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Increased Protein Kinase A Activity in the Prkar1a-defective Mouse is Associated with Hyperarousal and Increased Anxiety

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Uniformed Services University Of The Health Sciences Bethesda United States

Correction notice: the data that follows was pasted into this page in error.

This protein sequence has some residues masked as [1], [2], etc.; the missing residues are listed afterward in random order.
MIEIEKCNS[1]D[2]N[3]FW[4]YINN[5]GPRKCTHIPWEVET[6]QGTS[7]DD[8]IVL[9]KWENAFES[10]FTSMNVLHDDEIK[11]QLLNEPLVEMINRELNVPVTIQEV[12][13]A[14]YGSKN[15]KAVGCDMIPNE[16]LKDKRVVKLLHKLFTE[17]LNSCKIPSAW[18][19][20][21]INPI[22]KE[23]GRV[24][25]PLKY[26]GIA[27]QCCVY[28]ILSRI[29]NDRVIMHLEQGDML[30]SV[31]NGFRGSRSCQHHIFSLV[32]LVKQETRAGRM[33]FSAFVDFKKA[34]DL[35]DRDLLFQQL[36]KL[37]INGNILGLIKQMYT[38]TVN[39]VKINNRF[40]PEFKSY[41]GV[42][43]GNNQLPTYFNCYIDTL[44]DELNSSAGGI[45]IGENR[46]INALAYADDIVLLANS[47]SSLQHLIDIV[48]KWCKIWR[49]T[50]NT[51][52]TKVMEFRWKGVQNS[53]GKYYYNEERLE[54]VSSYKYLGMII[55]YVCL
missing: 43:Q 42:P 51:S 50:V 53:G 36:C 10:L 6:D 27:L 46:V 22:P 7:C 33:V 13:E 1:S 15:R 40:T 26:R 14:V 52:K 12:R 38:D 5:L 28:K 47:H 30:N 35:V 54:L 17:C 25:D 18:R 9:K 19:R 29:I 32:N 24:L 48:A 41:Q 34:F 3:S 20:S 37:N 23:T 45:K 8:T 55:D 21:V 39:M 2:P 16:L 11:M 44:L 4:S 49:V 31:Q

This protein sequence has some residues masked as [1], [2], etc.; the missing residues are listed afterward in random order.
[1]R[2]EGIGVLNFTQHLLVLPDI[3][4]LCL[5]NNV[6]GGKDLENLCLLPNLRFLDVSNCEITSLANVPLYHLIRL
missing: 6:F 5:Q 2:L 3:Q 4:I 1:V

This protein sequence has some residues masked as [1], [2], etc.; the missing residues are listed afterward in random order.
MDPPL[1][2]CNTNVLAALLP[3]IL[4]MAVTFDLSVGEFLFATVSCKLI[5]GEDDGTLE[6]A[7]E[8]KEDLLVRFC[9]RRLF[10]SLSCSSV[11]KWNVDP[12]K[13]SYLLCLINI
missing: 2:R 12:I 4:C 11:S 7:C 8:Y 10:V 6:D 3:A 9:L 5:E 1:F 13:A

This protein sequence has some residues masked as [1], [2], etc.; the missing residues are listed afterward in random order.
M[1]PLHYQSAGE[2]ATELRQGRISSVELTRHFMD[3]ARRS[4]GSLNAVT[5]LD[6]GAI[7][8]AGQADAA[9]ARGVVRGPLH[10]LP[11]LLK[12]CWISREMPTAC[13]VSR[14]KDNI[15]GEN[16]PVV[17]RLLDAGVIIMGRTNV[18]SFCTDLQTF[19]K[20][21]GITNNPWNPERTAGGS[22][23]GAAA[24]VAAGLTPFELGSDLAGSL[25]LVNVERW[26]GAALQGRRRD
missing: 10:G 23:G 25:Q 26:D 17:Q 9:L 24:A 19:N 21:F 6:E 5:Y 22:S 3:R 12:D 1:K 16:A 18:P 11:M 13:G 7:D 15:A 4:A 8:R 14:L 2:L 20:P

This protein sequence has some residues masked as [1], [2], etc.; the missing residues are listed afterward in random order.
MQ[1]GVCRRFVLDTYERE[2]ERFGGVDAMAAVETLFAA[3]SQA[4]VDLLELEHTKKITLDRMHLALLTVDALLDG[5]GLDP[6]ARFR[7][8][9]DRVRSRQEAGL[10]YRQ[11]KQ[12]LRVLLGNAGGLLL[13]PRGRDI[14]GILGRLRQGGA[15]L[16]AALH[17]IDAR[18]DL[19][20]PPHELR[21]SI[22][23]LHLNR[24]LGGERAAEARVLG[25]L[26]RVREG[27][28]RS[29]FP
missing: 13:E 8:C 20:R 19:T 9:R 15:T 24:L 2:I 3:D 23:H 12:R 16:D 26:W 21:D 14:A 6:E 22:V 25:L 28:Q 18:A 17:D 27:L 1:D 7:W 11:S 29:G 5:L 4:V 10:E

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The role of the cAMPPKA signaling in the molecular pathways involved in fearand memory is well established. We recently reported that a Prkar1a heterozygote Prkar1a- mouse that was developed in our lab showed tissue-specific increased PKA activity that wasassociated with anxiety-like behavioral phenotype. This proposal tested the following hypothesis mice with the loss of one Prkar1a allele will display an anxiety-like phenotype and subsequent increased vulnerability to stress associated with increased PKA activity in brain areas involved with processing of emotional stimuli and anxiety. We measured behavioral response to stress, neural activation, and PKA activity in brain areas after exposure to predator odor or vehicle in male Prkar1a- and WT littermates. Significant differences were found between Prkar1a- and WT mice in the behavioral response to stress. The behavioral response of Prkar1a- mice was consistent with the prediction error model of anxiety. In addition, basal and total PKA activities were independently associated with genotype and stress, and an interaction between genotype and stress was shown. Results of cFos expression in Prkar1a- mice showed treatment effect in basolateral amygdala only. These results suggest that the alterations in PKA signaling in Prkar1a- mice are not ubiquitous in the brain tissue-specific effects of the cAMPPKA pathway are related to the stress response and anxiety-like behavior.

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